Why Commas Are Like Shrimp

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(It Isn’t Just the Shape)

by Ginny Rogers

Why Commas Are Like ShrimpDoesn’t it sometimes seem as though punctuation was only designed to befuddle us and give English teachers an excuse to mark down papers? Sure, punctuation has its place, but the so-called rules can be obscure and arbitrary, with no system or logic discernible to the average reader and writer. The humble comma seems especially troublesome, even intractable.

A period is firm and decisive: Stop here. The exclamation mark is bold, even flashy: Look at it! A question mark knows what it’s about: Why wouldn’t it? Even that annoying semicolon is reasonably straightforward; you just need a complete sentence on either side. But the comma is tentative and uncertain. You can stop, or maybe not. Because it is more malleable than most other punctuation marks, so open to interpretation, it is easier to misuse. The comma skitters around on the page without really knowing where it’s going, rather like a shrimp in the ocean trying to avoid being eaten.

Here’s a quick test: Which of the following sentences is correct?

I picked up the book from the table and thumbed through it.
I picked up the book from the table, and I thumbed through it.

Trick question! Both are grammatically correct. But do you sense a subtle difference between the two? The first is generally accepted usage, straightforward and unassuming, a simple statement of fact. The comma in the second one, on the other hand, inserts a momentary hesitation, as if I picked up the book and looked at the title and author’s name, perhaps ran my hand down the spine, before letting the pages fan through my fingers. Can’t you almost feel the heft of the volume and the texture of the cover?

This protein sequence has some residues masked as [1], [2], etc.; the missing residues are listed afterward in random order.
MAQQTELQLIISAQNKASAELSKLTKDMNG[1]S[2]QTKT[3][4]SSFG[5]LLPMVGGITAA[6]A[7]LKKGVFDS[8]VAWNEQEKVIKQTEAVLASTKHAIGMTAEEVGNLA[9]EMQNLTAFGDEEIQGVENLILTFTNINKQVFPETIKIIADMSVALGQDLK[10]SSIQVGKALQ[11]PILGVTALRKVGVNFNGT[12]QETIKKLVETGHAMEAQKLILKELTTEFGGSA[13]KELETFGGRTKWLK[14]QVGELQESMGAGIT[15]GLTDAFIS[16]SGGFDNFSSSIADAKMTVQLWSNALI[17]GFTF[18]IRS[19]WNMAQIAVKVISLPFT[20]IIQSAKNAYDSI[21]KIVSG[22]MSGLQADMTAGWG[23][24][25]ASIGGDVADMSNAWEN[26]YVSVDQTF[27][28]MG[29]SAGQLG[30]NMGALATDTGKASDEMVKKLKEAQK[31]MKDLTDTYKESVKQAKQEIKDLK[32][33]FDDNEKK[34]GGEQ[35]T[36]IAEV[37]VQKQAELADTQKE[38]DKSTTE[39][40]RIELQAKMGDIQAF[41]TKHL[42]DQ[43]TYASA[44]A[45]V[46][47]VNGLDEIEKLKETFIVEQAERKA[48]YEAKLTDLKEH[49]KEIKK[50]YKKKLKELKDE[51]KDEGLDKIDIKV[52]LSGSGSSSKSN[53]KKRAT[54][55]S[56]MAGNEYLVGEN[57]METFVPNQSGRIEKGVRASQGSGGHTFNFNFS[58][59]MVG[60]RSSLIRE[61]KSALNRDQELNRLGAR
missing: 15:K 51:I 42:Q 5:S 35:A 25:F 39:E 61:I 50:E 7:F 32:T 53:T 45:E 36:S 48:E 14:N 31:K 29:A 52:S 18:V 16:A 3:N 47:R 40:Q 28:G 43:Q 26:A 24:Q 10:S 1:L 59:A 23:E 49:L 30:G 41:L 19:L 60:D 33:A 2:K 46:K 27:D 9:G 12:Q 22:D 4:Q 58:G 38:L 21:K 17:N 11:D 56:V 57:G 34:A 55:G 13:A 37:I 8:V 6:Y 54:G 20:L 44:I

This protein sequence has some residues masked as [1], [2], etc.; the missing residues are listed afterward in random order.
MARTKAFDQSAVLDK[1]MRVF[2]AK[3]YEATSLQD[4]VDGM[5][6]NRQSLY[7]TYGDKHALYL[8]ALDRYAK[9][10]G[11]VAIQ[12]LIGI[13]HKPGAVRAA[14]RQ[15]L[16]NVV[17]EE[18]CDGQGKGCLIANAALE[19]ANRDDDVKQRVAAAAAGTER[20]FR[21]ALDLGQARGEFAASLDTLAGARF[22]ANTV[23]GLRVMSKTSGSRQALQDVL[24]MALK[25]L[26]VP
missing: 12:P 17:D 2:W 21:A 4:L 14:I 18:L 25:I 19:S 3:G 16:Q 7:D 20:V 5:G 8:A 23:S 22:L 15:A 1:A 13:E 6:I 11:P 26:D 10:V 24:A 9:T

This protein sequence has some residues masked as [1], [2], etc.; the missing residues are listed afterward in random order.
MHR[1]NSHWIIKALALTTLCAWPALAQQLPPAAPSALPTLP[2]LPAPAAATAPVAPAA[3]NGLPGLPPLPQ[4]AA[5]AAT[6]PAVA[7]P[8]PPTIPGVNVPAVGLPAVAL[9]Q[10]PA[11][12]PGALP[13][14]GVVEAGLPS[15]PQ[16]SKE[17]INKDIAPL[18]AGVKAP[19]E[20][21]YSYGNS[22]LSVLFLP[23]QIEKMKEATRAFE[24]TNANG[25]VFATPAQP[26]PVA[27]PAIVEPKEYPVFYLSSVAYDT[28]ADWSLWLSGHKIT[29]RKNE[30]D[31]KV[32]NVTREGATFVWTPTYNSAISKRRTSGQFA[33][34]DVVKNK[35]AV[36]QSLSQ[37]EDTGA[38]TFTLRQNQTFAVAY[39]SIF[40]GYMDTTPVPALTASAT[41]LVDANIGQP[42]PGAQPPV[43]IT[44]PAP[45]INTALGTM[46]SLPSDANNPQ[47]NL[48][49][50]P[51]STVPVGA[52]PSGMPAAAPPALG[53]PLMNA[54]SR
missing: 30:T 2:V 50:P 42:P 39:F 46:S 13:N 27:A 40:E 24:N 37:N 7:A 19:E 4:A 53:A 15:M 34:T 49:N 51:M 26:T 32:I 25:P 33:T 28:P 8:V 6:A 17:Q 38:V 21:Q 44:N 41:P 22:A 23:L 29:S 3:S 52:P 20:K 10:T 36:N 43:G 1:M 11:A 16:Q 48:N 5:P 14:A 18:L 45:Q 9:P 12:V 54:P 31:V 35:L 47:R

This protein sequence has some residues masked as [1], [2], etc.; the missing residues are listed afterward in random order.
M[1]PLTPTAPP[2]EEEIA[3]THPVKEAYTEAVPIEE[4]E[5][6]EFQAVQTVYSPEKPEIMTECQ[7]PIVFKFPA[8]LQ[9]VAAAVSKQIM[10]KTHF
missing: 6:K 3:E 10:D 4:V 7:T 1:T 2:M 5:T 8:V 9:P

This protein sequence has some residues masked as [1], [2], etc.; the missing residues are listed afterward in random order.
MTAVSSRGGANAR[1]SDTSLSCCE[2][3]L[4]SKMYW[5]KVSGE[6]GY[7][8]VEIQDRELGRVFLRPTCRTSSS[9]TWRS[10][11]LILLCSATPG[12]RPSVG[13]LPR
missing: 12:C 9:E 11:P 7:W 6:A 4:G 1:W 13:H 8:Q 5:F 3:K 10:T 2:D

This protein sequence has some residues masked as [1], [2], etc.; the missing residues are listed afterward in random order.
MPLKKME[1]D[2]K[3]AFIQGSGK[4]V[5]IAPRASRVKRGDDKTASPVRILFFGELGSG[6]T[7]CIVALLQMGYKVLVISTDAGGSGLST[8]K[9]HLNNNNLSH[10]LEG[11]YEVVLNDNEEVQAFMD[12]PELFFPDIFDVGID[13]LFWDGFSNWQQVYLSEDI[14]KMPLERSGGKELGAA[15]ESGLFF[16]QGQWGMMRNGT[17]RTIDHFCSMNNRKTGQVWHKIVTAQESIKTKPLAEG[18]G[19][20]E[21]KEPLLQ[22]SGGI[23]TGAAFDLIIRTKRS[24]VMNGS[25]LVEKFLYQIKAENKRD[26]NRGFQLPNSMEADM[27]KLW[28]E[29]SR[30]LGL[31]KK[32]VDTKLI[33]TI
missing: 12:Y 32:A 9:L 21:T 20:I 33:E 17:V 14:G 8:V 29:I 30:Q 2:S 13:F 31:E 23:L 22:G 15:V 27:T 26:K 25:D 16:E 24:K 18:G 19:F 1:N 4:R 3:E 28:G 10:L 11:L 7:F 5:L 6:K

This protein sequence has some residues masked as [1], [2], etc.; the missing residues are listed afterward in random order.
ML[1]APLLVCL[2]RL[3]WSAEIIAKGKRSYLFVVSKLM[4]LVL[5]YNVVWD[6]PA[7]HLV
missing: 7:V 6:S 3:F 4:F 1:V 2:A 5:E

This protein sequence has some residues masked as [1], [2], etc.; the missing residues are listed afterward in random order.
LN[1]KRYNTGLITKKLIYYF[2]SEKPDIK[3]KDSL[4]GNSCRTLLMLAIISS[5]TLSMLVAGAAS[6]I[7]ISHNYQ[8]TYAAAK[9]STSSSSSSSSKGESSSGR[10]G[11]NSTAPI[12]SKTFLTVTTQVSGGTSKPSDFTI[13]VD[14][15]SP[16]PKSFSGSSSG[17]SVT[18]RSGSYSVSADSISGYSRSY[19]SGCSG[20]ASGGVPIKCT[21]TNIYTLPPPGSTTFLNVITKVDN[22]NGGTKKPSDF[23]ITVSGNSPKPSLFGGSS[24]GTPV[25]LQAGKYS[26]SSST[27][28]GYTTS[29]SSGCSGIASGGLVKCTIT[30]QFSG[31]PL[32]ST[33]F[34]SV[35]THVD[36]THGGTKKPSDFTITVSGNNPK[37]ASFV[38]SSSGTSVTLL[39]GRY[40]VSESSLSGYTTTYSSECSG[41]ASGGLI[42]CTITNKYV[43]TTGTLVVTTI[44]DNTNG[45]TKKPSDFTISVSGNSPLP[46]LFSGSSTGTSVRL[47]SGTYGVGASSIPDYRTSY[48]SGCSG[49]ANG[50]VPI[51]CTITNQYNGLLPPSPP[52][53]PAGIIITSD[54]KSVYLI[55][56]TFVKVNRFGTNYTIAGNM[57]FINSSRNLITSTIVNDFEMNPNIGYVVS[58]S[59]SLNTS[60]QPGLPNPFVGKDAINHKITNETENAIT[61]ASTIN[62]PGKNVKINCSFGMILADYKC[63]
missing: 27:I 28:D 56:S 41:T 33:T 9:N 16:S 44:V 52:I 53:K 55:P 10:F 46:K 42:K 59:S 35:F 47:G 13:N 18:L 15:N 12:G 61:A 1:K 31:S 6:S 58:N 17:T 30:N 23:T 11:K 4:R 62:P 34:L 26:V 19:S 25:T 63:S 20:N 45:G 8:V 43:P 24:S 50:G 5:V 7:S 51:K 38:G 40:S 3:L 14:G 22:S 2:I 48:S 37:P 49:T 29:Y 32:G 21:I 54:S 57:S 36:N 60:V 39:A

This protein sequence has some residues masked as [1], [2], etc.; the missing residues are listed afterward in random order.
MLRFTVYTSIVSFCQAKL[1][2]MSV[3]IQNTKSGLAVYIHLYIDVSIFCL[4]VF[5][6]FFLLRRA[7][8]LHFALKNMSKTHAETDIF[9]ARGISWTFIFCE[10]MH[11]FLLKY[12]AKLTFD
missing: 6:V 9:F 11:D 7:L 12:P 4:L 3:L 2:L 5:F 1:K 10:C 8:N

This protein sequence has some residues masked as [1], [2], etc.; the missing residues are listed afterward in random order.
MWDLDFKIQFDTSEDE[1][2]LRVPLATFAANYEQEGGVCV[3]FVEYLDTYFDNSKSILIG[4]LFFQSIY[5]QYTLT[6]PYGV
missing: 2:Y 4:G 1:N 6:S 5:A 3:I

A recent Internet meme touts how “commas save lives”: “Let’s eat, Grandma!” versus “Let’s eat Grandma!” While this cleverness is something of an oversimplification, the underlying point is valid. Commas furnish clues to the writer’s tone and meaning. They organize and structure sentences, clarifying ideas and helping the reader make sense of the words on the page.

Such is the understated—and underused—power of the comma. The comma gives you a chance to pause, to catch your breath, to think about the words you just read and what they mean, and even how you feel about them. Commas are visual cues to the brief lulls that occur naturally in speech, without us even thinking about them. But therein lies the problem. Using commas requires a conscious choice in writing, and when you add them based on rules you only vaguely remember from third grade, your sentences can lose their natural flow.

A better approach is to read your sentences out loud. Listen for the natural pauses that occur, and consider how changing them affects the meaning. Well-placed commas provide rhythm and cadence that mimic the spoken word. Their careful and judicious use adds distinction, flavor, and subtlety to your writing, rather like a shrimp appetizer that primes your palate for the meal to come. Remarkable how something so small can be so delicious!


Ginny Rogers can help you place every comma in your book.

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